by Ruben Stemple
I was walking my Chimera when I ran into doofus extraordinaire Dylan Corbitt. His stupid hair stuck straight up, as if he was trying to hide a flight of pixies. I wished I could get Cindy to attack him for calling me New Kid at school, but Dad says we have to keep her a secret.
“Hey, Maxie, whatcha doing?” I hate Maxie more than New Kid, and the little shit knows it.
I imagined what he would look like smoldering from Cindy’s fire breath, and how much fun it would be to watch her stomp all over him before biting his head off. I didn’t really want him to be eaten, but the little bastard deserves it for pulling my hair at school.
“Go away shit-for-brains! I’m playing with Cindy.” I wanted to say, “If you don’t leave, I’ll let her eat you, and then I’ll deal with being grounded for a couple days.”
“Cindy.” He laughed. “That’s a dumb name for a dog!”
It’s an even dumber name for a Chimera. Dad named her after a sprite he knew when he was little. We’re guardians, protecting the secrecy and survival of animals and near humans. Where we used to live, there were three families with pet cryptids, but in Baltimore there are brown-shoe gnomes everywhere.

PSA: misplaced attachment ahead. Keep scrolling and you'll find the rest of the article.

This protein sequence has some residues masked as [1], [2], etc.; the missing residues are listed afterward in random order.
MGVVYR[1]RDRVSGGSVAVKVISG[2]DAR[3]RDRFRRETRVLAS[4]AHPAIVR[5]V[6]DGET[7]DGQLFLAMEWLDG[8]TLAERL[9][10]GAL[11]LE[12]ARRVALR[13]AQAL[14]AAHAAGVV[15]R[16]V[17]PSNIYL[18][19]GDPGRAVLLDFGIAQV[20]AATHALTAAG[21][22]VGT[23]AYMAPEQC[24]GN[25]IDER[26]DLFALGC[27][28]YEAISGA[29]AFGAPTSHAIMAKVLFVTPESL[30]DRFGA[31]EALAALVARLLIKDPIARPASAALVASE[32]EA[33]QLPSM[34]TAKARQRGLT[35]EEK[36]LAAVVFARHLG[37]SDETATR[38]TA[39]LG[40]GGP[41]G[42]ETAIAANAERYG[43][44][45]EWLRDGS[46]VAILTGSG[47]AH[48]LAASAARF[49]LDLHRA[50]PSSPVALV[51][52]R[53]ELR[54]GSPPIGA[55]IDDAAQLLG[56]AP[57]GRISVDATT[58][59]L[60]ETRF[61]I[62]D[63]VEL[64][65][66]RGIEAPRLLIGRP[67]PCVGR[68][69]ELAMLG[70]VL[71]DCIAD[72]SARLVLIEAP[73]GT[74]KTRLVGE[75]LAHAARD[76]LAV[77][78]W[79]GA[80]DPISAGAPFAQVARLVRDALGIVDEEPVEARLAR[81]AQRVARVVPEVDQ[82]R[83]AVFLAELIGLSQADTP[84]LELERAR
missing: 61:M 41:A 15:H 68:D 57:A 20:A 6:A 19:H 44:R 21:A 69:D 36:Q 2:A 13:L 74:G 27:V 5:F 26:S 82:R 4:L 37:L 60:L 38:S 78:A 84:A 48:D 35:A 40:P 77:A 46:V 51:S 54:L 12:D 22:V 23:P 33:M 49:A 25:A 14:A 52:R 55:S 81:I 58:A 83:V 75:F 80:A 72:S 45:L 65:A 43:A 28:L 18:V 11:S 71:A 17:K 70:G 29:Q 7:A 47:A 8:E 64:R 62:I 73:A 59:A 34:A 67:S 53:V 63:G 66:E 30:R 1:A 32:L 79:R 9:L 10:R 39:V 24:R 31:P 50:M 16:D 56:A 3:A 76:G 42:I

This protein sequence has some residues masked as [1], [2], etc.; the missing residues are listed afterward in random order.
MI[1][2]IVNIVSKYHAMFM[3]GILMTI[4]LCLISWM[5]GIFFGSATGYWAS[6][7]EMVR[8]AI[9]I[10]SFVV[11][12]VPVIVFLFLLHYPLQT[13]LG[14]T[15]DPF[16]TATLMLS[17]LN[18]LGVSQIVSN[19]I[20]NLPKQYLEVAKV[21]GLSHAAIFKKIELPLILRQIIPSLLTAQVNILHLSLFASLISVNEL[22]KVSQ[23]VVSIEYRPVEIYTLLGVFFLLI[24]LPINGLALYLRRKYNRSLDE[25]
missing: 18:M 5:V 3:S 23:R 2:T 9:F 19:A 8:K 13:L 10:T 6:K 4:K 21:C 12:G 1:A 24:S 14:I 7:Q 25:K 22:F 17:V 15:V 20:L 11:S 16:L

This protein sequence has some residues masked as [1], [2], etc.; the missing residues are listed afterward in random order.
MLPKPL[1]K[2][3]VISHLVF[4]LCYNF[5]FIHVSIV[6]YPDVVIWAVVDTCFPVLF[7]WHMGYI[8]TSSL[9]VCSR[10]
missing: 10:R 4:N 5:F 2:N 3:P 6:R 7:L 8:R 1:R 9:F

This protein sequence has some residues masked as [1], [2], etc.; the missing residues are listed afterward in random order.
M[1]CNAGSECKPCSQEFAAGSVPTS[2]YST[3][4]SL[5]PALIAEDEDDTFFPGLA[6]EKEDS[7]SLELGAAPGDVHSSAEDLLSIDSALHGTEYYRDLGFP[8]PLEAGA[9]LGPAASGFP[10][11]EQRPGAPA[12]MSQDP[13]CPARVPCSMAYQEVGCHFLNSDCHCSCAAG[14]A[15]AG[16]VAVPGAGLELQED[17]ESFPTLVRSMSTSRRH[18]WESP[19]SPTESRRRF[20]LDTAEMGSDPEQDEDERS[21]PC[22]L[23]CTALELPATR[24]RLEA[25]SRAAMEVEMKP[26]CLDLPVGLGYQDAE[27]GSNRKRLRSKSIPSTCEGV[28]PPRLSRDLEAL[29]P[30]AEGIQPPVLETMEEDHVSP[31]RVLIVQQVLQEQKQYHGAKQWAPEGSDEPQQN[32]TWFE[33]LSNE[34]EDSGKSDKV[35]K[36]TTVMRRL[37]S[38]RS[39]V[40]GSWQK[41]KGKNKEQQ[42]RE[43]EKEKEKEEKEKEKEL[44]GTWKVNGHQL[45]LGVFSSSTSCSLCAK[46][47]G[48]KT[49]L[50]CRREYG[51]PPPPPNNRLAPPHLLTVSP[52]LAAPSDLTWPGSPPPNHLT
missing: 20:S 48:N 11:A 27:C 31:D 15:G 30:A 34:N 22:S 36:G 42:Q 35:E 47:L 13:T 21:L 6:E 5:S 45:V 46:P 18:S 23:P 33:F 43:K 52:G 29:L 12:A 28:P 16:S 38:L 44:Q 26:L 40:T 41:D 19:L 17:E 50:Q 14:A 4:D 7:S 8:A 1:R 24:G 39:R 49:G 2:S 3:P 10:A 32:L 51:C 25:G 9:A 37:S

“You can play with her if you want. Here, throw the ball.”
Dad says I should be nice to kids at school, but I couldn’t get past the thought of Cindy munching on Dylan’s stupid freckles. I figured bouncing a sticky Chimera-spit tennis ball off his dirty sweatshirt was close enough.
“Don’t just hold it, jackass. You have to throw it. Or she’ll eat your face off to get it back.”
I forgot to bring extra fruitcake with me, so I checked the timer while Dylan and Cindy played fetch.
It’s not real fruitcake. That’s just what we call it because it’s brown and has a bunch of crap in it like the ones Grandma tries to make at Christmas. Its cloaking powers only work for about two hours, which gave me twenty minutes to get back home before Cindy turns into a fire breathing monster and make a meal out of my stupid classmate.
Cindy dropped the slobber ball with a friendly tail wag. Chimeras are good judges of character, so maybe the kid wasn’t all bad.
“We gotta run. Let’s go Cindy.”
“Come on Maxie! We were just starting to have fun!”